City Leader Backs Homeless Policy Enforcement


Dallas City Councilmember Cara Mendelsohn | Image by City of Dallas

Dallas City Councilmember Cara Mendelsohn has said the City government needs to increase its ”enforcement” of policies related to homelessness and vagrancy.

​While the Office of Homeless Solutions has boasted about shutting down nine homeless encampments throughout the City, Mendelsohn wrote in an op-ed for The Dallas Morning News that City staff members say there are approximately 400 encampments in Dallas.

​Mendelsohn has long advocated for a ”compassion plus enforcement” approach to homelessness.

​”Dallas staff members have done a great job with compassion,” Mendelsohn wrote, citing examples such as the porta-potty initiative and inclement weather sheltering.

​”What has been missing is the enforcement part of that phrase,” she continued. ”Staff members have allowed the homeless to dictate if they will leave an encampment, and seems to have forgotten that staying encamped is not an option. It is dangerous, unsanitary, unsightly, harmful to business and against state law.”

“A new operation plan is desperately needed before our beloved city becomes Austin, Portland, or Los Angeles,” the council member said. ”The plan should provide the outreach, options and enforcement needed.”

Mendelsohn said that the first option made available to homeless people should be an emergency shelter. If they do not want to go to an emergency shelter, they should be offered mental health and addiction recovery beds and help to connect with a friend or family member willing to take them in, she asserted.

​However, Mendelsohn said that if a person rejects the above options, his only remaining paths of action should be leaving Dallas altogether or being taken to the City Detention Center — the misdemeanor overnight jail.

​She said the detention center will provide homeless detainees with the opportunity to work with a homeless diversion team member from the city attorney’s office to connect them with services and shelter options.

“The person still may not accept help and could just walk out the door and repeat this process over and over,” Mendelsohn wrote. “After several visits to the detention center, maybe people will accept the help they obviously need or decide Dallas is not a place to remain encamped.”

​Mendelsohn noted that people have already accused the City of criminalizing homelessness following the passing of an ordinance that prohibited people from standing or sitting on medians. The council member argued, however, that allowing people to live outside is not truly compassionate.

“Compassion and enforcement should continue as the guiding principles in addressing homelessness, but both are needed in equal doses,” Mendelsohn concluded. “Dallas must do better to serve and assist the homeless, ensuring a clean, safe, high quality of life for all.”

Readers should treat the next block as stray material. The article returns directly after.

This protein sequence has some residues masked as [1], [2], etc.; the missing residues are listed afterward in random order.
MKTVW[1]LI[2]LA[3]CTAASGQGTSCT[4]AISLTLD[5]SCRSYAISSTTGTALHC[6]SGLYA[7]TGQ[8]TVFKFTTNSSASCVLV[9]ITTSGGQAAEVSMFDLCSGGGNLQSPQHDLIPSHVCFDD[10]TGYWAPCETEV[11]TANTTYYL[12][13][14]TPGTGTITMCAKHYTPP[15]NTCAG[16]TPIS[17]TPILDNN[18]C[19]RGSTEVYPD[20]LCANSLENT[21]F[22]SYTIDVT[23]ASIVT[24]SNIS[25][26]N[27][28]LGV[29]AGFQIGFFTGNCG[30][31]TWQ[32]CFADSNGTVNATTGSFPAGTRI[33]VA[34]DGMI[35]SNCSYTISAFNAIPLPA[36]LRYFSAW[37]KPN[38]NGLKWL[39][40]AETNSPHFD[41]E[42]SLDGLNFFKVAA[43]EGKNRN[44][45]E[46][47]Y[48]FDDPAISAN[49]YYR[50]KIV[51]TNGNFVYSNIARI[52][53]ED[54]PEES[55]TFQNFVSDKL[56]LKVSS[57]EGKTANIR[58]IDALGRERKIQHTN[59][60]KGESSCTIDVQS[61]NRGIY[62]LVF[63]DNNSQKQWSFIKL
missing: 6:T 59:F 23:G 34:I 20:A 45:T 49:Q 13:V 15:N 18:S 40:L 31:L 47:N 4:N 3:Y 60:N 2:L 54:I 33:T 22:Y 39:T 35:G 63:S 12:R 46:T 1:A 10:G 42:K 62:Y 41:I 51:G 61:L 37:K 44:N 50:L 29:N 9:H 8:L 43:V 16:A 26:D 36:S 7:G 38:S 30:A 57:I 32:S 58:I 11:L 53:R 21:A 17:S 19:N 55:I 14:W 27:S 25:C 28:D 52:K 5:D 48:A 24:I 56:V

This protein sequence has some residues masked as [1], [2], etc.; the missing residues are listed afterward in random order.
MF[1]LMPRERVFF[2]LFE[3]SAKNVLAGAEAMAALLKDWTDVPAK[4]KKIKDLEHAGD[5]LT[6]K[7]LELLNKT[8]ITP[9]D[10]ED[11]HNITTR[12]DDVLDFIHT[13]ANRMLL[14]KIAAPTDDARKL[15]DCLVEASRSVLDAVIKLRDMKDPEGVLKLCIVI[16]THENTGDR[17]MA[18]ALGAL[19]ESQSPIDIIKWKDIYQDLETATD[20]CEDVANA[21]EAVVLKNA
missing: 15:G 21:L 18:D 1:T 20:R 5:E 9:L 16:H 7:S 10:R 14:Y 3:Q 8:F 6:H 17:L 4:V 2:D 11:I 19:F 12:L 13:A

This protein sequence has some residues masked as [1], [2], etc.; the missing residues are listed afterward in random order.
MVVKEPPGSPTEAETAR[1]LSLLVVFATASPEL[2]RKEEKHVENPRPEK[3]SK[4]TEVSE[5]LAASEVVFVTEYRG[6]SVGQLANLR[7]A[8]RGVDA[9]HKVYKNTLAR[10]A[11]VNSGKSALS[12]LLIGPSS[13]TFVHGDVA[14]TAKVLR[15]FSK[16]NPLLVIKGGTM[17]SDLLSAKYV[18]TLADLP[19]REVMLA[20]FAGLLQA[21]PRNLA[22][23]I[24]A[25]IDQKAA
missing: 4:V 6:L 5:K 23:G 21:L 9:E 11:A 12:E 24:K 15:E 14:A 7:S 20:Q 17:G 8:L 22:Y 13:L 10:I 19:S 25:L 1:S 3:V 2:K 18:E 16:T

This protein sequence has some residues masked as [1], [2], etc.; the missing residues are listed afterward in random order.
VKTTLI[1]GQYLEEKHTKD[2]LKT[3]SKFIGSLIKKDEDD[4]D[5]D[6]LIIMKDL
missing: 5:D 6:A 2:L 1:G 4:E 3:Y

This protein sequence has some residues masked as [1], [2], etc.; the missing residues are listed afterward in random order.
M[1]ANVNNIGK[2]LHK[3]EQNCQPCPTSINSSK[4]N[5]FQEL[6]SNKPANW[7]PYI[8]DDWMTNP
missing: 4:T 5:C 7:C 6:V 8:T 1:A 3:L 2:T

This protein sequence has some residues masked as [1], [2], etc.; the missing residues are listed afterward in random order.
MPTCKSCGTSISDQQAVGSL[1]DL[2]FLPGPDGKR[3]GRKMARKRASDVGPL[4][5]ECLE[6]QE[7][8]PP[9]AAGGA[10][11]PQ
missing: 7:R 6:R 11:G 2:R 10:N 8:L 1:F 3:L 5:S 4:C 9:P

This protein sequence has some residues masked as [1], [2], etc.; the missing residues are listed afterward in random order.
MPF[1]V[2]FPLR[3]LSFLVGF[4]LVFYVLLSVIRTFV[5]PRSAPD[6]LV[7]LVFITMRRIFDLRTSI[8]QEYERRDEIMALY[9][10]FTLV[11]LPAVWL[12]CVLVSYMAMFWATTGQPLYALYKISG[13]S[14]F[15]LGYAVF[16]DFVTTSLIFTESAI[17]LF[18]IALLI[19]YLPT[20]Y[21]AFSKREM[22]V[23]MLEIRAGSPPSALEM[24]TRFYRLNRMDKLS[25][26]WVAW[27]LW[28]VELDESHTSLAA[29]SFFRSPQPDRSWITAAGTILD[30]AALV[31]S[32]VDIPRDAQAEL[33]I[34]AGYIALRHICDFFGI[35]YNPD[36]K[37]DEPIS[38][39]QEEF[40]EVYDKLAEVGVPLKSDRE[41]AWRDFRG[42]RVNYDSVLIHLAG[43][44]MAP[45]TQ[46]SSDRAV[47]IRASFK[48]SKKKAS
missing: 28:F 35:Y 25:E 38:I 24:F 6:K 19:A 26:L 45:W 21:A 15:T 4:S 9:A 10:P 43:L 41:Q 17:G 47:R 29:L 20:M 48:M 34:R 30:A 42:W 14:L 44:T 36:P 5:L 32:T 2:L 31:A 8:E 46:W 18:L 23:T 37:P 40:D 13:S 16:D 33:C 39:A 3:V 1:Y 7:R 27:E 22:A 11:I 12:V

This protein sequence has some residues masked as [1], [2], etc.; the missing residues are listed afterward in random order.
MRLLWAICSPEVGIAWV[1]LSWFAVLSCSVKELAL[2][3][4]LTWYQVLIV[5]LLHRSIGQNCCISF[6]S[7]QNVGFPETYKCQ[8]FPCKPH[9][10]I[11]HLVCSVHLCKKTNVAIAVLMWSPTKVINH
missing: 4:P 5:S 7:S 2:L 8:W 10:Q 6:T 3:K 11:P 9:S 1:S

The Dallas Express repeatedly reached out to Mendelsohn and her office for additional comment but received no response.

Mendelsohn’s op-ed comes as the City of Dallas has reached critical levels of homelessness and vagrancy. According to polling conducted by The Dallas Express, the majority of Dallasites view homelessness, vagrancy, and panhandling as “serious problems.”

The op-ed was shared on Twitter by Councilmember Adam Bazaldua with the caption: ”What a short-sighted look at what our city should be doing to better help people experience [sic] homelessness!”

​”We cannot speak out of both sides of our mouths by saying that we should address our unsheltered population with compassion but criminalize them, while uprooting them from all of their personal belongings, if they refuse any services we have to offer,” Bazaldua tweeted.

“Instead of looking at solutions that more help the NIMBY [not in my backyard] crowd who are inconvenienced by their existence, we should be having the real conversations surrounding our need for more resources to address the mental health and substance abuse needs of our unsheltered.”

​”Mitigating homelessness cannot and will not be done without restoring the quality of life & DIGNITY to those who are experiencing homelessness,” he continued.

“Shuffling these persons around, in & out of jail, constantly making them sift through trash to reclaim their belongings, and telling them that their trajectory in our city is less important than those residents who are housed around the corner, does NOT restore anyone’s dignity. It’s insulting, embarrassing as a city and down right inhumane!”

​Prior to writing her op-ed, Mendelsohn tweeted a photograph of a homeless encampment underneath a bridge, saying, ”There are people & groups posting homeless encampment sites from across @CityOfDallas.”

​”The photos are shocking and look like LA & San Francisco,” she said. ”We must fund additional shelter space until we can help people return to housing. Taking over Dallas streets & parks is not an option.”

​Mendelsohn shared an example of an encampment in District 12 on land owned by the City behind a fire station. She said the encampment is littered with needles and feces. The encampment has also allegedly resulted in an increase in local burglaries.

The vagrants encamped there panhandle during the day and refuse to go to shelters, according to Mendelsohn.

​”Residents have reported the site repeatedly to 311 and their service request is closed immediately, but nothing is done,” she tweeted. ”I’ve talked to staff and they say they won’t do anything unless they have housing to place them in. Not shelter, an apartment.”

One approach that the City has yet to try is something akin to Haven for Hope in San Antonio — a “one-stop shop” model that aims to provide support for the homeless in a single, contained geographic location.

Polling conducted by The Dallas Express suggests that a majority of Dallas residents support this type of solution.

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